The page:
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Marcelo M. Suarez-Orozco  Headshot

California Dreaming

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It is a significant and memorable day for California as state voters have made their voices heard in support of public education. Proposition 30, Governor Brown's temporary tax initiative to restore funding to education throughout the state, has been approved by a 54 percent majority or more than 4.9 million of California voters on the November 6, 2012 ballot. The citizens of our largest state spoke clearly on what is a defining issue of our day: the role of public education in the remaking of the American promise.

Proposition 30 will increase the sales tax by a quarter cent for four years, and income taxes for people whose income exceeds $250,000 a year will be raised for seven years. The initiative will collect an estimated $6.9 to $9 billion for California to fund education and in doing so will save the state's seriously embattled public schools and higher education systems from further disastrous cuts. It provides a desperately needed halt to the enormous cuts California's public education has endured in recent years at a time when more, not less, is asked of education in order to prepare all our students to thrive in an ever more interconnected global economy and society.

Over the last four years, California's public schools have been deeply hurt by more than $20 billion in state funding cuts. Today 30,000 fewer teachers serve in our classrooms and class sizes have become some of most overcrowded in the nation. California's community colleges, our nation's largest workforce provider, have weathered $809 million in cuts, California State University has managed a budget gap well in excess of $500 million, and the University of California has sustained nearly $900 million in reduced state funding since 2008. The consequences of these gouging cuts to the Golden State's educational system have meant dramatic increases in tuition, staff reductions, faculty hiring freezes, academic program cuts, and the ushering in of a culture of despair and disrepair throughout public schools, community colleges, and universities. The damage done will not easily be fixed.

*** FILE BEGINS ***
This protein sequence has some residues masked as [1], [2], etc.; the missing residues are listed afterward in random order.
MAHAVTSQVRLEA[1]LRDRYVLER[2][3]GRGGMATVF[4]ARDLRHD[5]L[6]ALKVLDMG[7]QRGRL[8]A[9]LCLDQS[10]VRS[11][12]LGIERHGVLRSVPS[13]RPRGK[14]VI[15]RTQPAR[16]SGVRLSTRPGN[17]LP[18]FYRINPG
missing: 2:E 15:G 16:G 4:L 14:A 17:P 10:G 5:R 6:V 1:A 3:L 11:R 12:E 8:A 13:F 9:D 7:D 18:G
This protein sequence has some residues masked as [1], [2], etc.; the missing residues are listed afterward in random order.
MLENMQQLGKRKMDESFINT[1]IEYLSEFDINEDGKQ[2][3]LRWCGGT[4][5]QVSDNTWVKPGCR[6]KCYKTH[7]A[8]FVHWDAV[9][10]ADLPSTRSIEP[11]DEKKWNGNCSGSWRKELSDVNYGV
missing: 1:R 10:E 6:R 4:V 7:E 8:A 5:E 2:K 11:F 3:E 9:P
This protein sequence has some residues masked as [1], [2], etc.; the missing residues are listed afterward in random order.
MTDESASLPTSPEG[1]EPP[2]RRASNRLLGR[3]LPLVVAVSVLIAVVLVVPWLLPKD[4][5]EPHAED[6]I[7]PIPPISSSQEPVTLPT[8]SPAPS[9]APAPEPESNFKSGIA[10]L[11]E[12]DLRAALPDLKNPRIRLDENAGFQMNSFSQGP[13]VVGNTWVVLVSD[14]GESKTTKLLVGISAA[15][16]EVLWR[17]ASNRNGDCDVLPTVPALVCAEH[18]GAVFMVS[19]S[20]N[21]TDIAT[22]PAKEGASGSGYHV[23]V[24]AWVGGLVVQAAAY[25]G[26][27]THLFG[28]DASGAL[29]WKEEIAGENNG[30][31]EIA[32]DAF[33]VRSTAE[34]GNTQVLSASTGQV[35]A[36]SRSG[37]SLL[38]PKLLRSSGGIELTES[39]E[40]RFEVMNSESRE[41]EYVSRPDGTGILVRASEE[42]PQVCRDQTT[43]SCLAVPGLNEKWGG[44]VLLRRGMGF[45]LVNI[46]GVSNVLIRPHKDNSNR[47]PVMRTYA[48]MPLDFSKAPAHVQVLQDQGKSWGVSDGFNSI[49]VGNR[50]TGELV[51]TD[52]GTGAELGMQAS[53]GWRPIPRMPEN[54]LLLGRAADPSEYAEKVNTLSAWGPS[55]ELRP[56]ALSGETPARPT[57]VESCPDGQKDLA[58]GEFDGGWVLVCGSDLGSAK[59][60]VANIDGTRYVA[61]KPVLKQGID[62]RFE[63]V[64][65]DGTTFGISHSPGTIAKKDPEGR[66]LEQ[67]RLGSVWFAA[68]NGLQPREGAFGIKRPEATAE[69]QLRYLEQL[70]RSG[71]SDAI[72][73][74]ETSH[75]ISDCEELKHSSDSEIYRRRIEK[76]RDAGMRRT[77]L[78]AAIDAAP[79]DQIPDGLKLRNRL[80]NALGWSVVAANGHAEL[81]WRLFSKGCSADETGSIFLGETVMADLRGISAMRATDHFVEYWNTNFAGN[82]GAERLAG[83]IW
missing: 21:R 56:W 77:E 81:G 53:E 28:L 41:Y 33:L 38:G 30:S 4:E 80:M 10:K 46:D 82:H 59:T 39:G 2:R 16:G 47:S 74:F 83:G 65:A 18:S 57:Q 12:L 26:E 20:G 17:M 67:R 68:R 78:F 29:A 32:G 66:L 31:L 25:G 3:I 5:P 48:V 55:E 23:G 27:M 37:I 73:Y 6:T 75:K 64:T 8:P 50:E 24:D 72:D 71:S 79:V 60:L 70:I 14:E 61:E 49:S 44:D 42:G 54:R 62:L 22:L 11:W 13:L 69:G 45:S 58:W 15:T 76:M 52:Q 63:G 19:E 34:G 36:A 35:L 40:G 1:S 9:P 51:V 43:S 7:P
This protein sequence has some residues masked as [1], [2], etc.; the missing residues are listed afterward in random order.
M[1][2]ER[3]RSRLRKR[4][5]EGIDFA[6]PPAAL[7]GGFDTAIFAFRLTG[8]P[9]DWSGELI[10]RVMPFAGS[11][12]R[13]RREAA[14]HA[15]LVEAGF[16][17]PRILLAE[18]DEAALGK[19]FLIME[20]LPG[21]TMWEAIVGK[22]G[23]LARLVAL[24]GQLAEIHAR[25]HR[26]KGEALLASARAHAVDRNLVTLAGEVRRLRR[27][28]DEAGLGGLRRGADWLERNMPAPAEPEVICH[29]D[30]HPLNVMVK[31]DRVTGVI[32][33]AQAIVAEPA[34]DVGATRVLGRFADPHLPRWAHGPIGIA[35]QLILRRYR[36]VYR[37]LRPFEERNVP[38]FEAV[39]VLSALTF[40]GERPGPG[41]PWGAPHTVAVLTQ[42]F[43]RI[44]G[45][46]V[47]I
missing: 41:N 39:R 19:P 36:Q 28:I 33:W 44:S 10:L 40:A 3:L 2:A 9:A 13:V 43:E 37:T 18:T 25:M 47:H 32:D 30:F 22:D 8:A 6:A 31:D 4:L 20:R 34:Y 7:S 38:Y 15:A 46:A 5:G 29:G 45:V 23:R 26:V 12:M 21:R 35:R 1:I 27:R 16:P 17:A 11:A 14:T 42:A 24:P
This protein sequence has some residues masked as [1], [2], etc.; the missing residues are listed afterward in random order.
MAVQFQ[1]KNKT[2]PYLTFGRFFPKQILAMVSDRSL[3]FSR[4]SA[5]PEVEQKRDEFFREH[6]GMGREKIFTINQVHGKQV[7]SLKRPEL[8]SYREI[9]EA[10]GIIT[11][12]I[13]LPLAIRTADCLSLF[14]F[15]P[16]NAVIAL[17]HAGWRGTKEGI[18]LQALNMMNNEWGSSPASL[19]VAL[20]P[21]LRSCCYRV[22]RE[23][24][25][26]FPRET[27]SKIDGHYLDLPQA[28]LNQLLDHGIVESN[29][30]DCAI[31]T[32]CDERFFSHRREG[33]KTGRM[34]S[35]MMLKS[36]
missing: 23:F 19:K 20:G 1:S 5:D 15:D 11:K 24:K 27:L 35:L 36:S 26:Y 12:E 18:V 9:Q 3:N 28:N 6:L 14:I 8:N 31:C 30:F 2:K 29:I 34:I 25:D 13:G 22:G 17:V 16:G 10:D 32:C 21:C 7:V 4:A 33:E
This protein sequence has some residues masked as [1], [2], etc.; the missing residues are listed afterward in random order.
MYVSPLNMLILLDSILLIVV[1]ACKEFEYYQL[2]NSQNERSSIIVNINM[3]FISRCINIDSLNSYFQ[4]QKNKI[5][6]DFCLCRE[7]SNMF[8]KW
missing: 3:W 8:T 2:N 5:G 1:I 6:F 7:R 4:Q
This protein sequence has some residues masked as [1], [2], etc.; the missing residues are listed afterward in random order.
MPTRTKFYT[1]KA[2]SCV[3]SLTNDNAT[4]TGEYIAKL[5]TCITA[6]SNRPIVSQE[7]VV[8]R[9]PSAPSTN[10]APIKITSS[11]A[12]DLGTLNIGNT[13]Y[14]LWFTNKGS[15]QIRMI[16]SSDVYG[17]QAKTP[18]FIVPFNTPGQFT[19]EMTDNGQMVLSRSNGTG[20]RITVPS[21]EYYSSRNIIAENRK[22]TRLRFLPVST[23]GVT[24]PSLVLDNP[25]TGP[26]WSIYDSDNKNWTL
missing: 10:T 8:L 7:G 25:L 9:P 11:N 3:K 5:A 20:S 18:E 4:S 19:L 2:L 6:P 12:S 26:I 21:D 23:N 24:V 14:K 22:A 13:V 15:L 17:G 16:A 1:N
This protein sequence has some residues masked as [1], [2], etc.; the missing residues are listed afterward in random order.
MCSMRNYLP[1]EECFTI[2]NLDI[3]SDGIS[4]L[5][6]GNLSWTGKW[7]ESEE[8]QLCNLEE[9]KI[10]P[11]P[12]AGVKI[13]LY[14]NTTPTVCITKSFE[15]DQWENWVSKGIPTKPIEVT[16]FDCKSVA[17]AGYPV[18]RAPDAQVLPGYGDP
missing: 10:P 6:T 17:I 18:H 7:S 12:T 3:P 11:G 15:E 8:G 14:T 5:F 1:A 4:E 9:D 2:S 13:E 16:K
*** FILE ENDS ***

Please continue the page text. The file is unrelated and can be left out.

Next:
Although it does little to alleviate the destruction rendered by previous budget cuts, which will require long-term strategic planning to turn around, Proposition 30's passage stops in its tracks another $6 billion in cuts from being levied against our state's public schools and colleges over the next year. Furthermore, it stops the ever more perilously steep tuition and fee hikes from being exacted from college students and their families when Californian's can least afford them.

Never before in our history has education been as important to our collective future than it is today. Higher education is inextricably linked to numerous life-sustaining, virtuous cycles, from health to socio-economic mobility, from autonomy to innovation, from freedom to opportunity. Research shows that more education, even marginal gains earned while enrolled in a community college is beneficial to individuals, as well as the state and the nation. The benefits accrued to a four year college education are even more pronounced.

The passage of Proposition 30 enables us to get to work again towards providing a quality education for all of California's citizens. It restores luster to California's higher education system, once the envy of the world, and keeps a promise made long ago to ensure a better future for generations to come. When Californians voted on November 6th they showed the country and the world what is fundamental about public education: an autonomous and informed citizenry weighting and deciding on the pressing issues of the day. November 6th was a good day for education, a good for democracy, a good day for California.

Marcelo M. Suarez-Orozco is Dean and Distinguished Professor at the UCLA Graduate School of Education and Information Studies